The WWF is run at a local level by the following offices...
- WWF Global
- Central African Republic
- Central America
- Democratic Republic of the Congo
- European Policy Office
With a growing global human population and encroaching coastal development, the long-term survival of marine ecosystems – and the many people that rely on them – are under threat. Contributing factors include overfishing, pollution and climate change.
Our shared oceans produce 70% of our oxygen, absorb vast amounts of carbon dioxide and drive the Earth's weather systems.
They are also an essential source of food, feeding over a billion people. Plus 10% of the world’s population rely on fishing-related activities for their livelihoods, from commercial and small-scale fishing to transport and tourism.
The marine environment also holds great economic value, with South Africa’s coastal goods and services contributing a third to our gross domestic product. Thus managing the many uses of our oceans and coasts is an ongoing challenge.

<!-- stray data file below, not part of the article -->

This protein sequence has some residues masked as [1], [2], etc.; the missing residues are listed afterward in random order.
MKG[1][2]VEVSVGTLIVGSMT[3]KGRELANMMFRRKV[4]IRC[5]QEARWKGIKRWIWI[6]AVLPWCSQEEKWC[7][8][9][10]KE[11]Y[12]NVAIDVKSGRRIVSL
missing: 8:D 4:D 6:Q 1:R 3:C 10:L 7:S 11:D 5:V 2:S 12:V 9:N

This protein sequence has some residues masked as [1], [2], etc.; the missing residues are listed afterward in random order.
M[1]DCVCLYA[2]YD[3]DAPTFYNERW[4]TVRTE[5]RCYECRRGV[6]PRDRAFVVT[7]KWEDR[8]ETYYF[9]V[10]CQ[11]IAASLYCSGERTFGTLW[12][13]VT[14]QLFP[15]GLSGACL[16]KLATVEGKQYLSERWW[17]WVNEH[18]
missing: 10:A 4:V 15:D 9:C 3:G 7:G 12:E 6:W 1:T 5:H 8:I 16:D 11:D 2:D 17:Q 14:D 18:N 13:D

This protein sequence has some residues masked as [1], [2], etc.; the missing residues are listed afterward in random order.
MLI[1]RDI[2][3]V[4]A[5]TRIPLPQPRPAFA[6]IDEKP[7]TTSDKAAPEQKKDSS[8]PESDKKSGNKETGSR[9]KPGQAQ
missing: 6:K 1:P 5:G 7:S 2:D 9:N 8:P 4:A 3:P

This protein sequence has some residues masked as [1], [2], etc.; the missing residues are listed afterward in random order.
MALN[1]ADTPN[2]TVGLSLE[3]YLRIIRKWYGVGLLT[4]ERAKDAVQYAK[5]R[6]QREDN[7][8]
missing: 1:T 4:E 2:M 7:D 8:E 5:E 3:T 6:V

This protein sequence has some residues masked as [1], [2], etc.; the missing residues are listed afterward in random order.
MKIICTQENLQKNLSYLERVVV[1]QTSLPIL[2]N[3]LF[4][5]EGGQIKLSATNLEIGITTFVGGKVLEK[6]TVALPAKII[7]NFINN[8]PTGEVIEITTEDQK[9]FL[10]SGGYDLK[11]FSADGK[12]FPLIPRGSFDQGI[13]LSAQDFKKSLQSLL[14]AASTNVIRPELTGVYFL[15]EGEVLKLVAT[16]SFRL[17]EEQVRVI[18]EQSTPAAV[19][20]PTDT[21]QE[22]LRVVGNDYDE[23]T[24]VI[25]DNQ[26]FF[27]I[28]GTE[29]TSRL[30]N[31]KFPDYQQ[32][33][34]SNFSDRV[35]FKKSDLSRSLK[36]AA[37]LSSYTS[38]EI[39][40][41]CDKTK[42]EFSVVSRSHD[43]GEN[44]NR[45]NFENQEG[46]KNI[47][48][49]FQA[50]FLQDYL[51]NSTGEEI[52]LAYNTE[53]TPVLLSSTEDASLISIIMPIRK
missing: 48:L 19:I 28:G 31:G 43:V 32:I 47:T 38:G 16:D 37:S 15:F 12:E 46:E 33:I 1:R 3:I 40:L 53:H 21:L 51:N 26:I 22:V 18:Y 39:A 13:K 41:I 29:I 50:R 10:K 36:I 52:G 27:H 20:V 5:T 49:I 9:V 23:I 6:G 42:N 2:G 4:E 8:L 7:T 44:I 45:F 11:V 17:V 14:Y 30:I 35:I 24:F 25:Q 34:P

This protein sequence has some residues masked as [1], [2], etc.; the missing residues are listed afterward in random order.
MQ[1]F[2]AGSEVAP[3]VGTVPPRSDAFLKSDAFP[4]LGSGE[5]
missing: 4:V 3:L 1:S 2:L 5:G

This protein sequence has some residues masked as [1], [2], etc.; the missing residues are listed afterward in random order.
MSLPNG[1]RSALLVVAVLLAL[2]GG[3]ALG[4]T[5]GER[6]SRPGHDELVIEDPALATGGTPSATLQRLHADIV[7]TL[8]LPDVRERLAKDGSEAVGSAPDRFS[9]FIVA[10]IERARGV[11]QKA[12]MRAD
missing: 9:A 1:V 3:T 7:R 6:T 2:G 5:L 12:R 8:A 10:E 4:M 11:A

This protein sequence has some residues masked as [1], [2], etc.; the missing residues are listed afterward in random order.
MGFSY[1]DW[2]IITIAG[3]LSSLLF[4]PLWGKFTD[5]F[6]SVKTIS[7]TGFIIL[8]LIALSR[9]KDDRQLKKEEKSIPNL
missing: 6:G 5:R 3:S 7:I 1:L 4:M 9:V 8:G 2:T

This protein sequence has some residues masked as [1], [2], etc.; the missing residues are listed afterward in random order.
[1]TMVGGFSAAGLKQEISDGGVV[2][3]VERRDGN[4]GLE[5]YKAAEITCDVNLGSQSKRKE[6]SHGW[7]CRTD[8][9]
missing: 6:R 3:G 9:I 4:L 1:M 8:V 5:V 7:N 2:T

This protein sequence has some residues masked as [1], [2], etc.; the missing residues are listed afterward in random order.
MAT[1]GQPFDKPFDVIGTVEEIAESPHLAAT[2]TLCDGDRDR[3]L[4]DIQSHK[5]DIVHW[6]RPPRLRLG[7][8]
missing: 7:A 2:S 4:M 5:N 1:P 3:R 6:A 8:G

We are working towards creating healthy oceans which support abundant biodiversity, sustainable livelihoods and a thriving economy.
WWF engages with government, business, coastal communities and seafood consumers to help develop an integrated approach to looking after our oceans. We also ensure adequate planning of the many shared uses of the marine environment, including protecting special nature reserves of the sea.
The oceans are used for fishing, recreation, commerce and transportation among others uses. They also provide a wealth of natural resources, from fish to minerals.
WWF South Africa and the University of Pretoria’s Mammal Research Institute Whale Unit are teaming up to support research on southern right whales which are facing a variety of new threats, not least the impact of a warming climate on their food supply.
WWF’s Southern African Sustainable Seafood Initiative (SASSI) is an app-based tool which shows the sustainability status of what you’re eating. Fish that are red-listed should be avoided completely, think twice about eating orange-listed fish, and green-listed means you can go ahead!
Make sustainable seafood choices by using the WWF-SASSI app.